The student must complete a Voluntary Declaration of Disability Form and submit all required supporting documentation by the Friday during orientation week.
Once the applicant’s paperwork is received, the academic advising office will review the submission and make a ruling on whether to award accommodations. If accommodations are awarded, the applicant will receive a letter of accommodation explaining the details.
The student must decide whether to accept the accommodations offered and complete and return promptly the response form enclosed with the letter of accommodation.
The student must schedule a meeting with the academic advising office to review how accommodations will be used. For incoming students, this meeting must be scheduled to occur immediately upon the student’s arrival on campus. For current students receiving accommodations for the first time, this meeting must occur as soon as possible after the student receives the letter of accommodation.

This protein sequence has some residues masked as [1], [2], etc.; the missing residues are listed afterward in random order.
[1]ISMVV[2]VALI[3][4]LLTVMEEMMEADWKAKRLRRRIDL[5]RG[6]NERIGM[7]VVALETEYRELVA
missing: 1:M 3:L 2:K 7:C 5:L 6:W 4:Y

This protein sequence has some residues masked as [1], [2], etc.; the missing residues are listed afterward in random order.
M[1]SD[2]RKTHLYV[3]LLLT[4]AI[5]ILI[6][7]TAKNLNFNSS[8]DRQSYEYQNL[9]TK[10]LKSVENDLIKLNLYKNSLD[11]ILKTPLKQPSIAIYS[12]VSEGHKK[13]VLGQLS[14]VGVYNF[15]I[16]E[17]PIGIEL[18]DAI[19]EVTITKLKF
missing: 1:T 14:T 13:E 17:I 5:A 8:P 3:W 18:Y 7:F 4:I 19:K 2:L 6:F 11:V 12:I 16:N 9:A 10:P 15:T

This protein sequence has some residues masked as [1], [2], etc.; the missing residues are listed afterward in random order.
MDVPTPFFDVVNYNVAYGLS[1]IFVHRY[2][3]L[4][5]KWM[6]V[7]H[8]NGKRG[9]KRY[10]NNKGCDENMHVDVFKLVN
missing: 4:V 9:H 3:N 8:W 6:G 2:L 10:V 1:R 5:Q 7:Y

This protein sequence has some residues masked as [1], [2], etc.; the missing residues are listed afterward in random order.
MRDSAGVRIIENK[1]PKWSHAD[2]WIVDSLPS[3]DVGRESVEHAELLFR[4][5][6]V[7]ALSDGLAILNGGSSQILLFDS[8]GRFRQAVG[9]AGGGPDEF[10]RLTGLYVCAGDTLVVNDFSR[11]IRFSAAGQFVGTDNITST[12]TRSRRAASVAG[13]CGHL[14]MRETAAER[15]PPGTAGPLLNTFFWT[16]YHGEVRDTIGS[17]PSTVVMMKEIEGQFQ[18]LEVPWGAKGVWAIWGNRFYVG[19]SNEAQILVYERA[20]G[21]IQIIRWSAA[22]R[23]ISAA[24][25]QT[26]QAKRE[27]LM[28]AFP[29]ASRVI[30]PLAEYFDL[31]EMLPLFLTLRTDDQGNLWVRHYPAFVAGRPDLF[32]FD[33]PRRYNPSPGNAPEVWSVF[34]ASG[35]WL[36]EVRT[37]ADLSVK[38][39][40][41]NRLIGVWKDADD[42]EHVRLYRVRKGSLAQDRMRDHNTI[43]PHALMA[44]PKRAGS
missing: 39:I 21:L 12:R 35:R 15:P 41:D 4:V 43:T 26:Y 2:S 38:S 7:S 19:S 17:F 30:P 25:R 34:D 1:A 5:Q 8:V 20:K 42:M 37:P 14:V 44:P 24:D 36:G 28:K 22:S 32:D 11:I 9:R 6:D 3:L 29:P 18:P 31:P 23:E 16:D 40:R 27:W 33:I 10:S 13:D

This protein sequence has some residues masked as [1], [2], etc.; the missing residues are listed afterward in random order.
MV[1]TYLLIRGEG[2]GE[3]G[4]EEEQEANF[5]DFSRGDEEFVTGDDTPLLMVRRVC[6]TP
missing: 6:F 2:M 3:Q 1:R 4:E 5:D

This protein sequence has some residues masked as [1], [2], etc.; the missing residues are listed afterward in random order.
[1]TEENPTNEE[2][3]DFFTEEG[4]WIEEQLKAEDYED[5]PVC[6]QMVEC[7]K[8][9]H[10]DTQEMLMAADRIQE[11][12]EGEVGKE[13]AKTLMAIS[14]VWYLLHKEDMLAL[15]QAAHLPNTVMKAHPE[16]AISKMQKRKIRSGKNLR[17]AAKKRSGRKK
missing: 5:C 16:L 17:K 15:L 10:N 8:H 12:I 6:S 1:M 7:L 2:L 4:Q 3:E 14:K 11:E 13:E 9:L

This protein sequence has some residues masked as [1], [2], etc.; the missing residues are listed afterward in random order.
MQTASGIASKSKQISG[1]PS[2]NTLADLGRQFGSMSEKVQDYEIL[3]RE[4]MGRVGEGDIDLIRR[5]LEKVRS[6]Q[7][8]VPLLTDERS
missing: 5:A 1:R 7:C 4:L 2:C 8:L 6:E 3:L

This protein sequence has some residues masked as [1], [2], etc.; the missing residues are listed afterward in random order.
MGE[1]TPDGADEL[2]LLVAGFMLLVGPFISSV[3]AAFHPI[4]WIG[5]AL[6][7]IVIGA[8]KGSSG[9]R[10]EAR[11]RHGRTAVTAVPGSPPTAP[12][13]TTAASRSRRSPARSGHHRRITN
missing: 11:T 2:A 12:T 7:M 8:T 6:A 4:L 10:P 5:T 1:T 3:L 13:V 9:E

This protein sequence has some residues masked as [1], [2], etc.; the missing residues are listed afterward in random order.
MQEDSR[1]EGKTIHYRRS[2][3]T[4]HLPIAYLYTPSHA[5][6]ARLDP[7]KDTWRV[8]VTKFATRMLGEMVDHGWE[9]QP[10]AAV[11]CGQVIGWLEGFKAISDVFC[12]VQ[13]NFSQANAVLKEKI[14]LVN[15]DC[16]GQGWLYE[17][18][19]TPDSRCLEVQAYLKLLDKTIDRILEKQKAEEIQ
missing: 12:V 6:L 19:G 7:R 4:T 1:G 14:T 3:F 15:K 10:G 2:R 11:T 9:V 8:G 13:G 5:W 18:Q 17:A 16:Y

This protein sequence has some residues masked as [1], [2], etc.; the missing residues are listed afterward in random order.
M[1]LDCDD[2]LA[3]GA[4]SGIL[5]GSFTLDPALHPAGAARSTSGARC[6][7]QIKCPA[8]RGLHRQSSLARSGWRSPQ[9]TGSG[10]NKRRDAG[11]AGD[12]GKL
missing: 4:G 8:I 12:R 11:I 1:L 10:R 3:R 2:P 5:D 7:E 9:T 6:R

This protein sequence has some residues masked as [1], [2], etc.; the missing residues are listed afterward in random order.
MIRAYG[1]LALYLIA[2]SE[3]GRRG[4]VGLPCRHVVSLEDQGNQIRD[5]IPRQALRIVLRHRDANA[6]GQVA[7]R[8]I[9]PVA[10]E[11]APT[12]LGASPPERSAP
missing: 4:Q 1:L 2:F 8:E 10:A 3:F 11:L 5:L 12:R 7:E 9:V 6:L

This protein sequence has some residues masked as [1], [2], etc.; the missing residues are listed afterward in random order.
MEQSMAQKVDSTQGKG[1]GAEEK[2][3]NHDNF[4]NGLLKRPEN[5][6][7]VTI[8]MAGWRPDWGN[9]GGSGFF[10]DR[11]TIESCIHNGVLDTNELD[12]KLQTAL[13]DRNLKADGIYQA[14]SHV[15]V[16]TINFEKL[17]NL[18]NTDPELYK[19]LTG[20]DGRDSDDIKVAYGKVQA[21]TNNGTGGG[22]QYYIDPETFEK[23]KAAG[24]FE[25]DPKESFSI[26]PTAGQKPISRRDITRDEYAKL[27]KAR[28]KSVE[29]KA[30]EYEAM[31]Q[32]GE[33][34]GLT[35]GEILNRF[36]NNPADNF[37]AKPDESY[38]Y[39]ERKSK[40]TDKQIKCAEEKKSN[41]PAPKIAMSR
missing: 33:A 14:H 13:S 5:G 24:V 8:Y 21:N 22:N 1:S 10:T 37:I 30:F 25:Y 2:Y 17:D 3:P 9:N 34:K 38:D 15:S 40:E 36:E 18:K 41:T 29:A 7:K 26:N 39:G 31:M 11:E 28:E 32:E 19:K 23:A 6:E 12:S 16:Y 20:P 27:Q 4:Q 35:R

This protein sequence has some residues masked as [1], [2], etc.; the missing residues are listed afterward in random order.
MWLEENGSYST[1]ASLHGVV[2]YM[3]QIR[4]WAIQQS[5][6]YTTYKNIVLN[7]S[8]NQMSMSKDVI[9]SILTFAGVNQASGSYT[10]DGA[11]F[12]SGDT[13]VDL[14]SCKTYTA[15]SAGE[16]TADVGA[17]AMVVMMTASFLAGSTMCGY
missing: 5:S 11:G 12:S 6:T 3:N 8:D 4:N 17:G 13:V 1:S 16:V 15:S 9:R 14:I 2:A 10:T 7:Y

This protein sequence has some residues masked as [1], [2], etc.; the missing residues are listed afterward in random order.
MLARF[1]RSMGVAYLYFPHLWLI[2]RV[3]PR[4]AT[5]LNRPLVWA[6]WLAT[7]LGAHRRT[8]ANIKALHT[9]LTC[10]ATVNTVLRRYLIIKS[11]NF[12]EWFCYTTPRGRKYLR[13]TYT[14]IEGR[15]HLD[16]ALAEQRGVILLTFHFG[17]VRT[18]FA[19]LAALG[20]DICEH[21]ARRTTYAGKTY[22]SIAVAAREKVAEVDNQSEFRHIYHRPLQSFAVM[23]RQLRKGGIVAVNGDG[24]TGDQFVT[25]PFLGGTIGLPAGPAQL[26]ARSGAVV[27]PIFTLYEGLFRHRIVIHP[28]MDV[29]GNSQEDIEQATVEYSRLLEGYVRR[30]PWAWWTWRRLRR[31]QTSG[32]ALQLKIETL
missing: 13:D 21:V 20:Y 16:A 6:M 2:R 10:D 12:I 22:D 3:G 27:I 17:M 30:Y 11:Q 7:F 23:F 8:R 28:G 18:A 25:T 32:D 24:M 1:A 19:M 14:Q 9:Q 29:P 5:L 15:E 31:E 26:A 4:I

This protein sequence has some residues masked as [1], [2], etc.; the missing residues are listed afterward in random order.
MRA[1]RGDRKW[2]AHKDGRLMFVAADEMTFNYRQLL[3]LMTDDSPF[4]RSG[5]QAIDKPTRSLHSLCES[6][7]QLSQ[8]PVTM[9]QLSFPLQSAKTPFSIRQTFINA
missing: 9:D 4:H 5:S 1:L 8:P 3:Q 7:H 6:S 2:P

Qualifying for Accommodations
Any Florida College student or applicant for admission who wishes to be considered for specific-needs student status must apply to the college in writing. All applications for specific-needs student status, including all supporting documentation, must be completed accurately and truthfully. Inaccurate or fraudulent applications will result in the denial or revocation of accommodations and may subject the student to further disciplinary action.
To apply for specific-needs student status, any student or applicant for admission must submit a fully executed Voluntary Declaration of Disability Form to the Florida College academic advising office no later than the Friday during Orientation week.
Eligible students who apply for admission after the above dates, or whose forms are received after the above dates, may not receive accommodations for the current semester. All applications and submissions are subject to the college’s late fees.